Documentaries produced in association with VisionTV earned some of the most prestigious honors at 16th Annual Gemini Awards in Canada. Breakaway - A Tale of Two Survivors, received the Donald Brittain Award for Best Social/Political Documentary Program. The film chronicles the unusual relationship of two Nova Scotia men, both of them brain injury survivors. It was directed by Mathew Welsh, who co-produced with Johanna Eliot and Johanna Lunn Montgomery. Made In China received the Canada Award, which honors excellence in mainstream television programming that reflects this country's racial and cultural diversity. The film, which tells the story of abandoned Chinese children who have been adopted by Canadian parents, was written and directed by Karin L. Lee and produced by Shan Tam. In addition, the Gemini for Best Achievement in Make-Up went to Dorota Ergetowski, Joel Echallier and Celine Godeau for their work on the documentary Island of Shadows: D'Arcy Island Leper Colony, 1891-1924. The film reveals the little-known history of a Chinese leper colony off the coast of British Columbia.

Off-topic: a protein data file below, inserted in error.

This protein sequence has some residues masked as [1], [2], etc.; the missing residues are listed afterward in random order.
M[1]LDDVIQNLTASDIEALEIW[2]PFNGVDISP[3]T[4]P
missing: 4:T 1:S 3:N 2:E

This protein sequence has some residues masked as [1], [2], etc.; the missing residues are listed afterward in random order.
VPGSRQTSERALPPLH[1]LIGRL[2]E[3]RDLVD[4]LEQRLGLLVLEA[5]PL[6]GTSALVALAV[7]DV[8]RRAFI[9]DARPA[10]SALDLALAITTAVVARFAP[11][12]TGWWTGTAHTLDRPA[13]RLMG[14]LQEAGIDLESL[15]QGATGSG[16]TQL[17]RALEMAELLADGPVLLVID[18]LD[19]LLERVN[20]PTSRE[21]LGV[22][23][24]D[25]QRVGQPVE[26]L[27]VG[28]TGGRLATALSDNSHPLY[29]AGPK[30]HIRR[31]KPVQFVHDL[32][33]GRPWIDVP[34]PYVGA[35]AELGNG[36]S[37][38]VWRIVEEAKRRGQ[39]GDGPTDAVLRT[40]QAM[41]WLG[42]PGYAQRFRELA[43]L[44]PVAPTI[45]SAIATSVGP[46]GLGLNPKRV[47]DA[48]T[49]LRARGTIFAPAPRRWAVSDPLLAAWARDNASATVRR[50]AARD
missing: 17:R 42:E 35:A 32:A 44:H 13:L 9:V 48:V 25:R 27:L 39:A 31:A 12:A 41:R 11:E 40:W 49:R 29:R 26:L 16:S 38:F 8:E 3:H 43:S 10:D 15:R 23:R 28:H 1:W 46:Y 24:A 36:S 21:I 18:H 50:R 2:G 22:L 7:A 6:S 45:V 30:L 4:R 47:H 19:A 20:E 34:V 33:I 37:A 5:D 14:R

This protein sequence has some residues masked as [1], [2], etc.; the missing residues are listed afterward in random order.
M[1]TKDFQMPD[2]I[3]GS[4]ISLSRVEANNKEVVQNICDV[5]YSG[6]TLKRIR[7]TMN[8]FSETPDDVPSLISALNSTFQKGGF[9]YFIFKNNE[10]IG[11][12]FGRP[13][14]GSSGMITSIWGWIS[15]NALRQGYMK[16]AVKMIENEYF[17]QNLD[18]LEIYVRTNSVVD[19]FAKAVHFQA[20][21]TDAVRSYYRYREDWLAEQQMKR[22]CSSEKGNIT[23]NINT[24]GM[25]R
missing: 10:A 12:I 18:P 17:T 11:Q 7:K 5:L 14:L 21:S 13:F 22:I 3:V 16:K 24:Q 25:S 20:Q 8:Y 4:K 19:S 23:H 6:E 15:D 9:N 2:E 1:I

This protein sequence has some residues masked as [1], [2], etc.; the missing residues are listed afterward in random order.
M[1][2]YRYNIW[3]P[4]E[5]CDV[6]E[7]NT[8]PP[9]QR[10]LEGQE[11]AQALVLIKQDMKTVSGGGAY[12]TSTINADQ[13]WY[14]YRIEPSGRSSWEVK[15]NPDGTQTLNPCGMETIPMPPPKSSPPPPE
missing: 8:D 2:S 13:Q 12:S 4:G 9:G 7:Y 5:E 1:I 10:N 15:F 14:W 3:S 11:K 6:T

The Fifth Annual Shorts International Film Festival awarded the Documentary Award to Remy Weber’s Why Pay Two Rents, a portrait of Stan Selub and Paul Miller, who have shared a monogamous relationship and an antique jewelry business over the past 40 years.
Producers/directors Judith Ehrlich and Rick Tejada-Flores received the Best Documentary Feature Award at the Ojai Film Festival for their film about conscientious objectors in World War II, The Good War and Those Who Refused to Fight It. A Documentary Feature Honorable Mention award went to Fight to the Max, produced by Jonathan Stack and directed by Simeon Soffer. Best of Festival and Best Documentary Short awards both went to Exodus, produced by Ruth Burnett and directed by Dollan Cannell. The Festival Theme Award, given to the film best exemplifying the Film Festival theme of "Enriching the Human Spirit Through Film," went to the documentary feature The Legacy of Rosina Lhevinne, produced and directed by Salome Ramras Arkatov.
TriBeCa Film Festival planned by De Niro and Rosenthal
In an attempt to bring both financial and emotional relief to their TriBeCa neighborhood, Robert De Niro and film producer Jane Rosenthal are starting the TriBeCa Film Festival, which will bow this May. The festival had been in the works for awhile, but events of September 11 accelerated the actualization of the event. The festival plans on screening 40 world premieres of independent and studio feature-length films, along with 20 short films, at various venues throughout the downtown neighborhood. There will also be a day of panel discussions and a free outdoor screening. Selections will be chosen by a jury of New York’s film professionals.
De Niro has long had ties with the TriBeCa neighborhood, both living and working there. In 1990, he opened the TriBeCa Film Center in an old coffee warehouse. The Center is home to more than a dozen film companies and the TriBeCa Grill restaurant.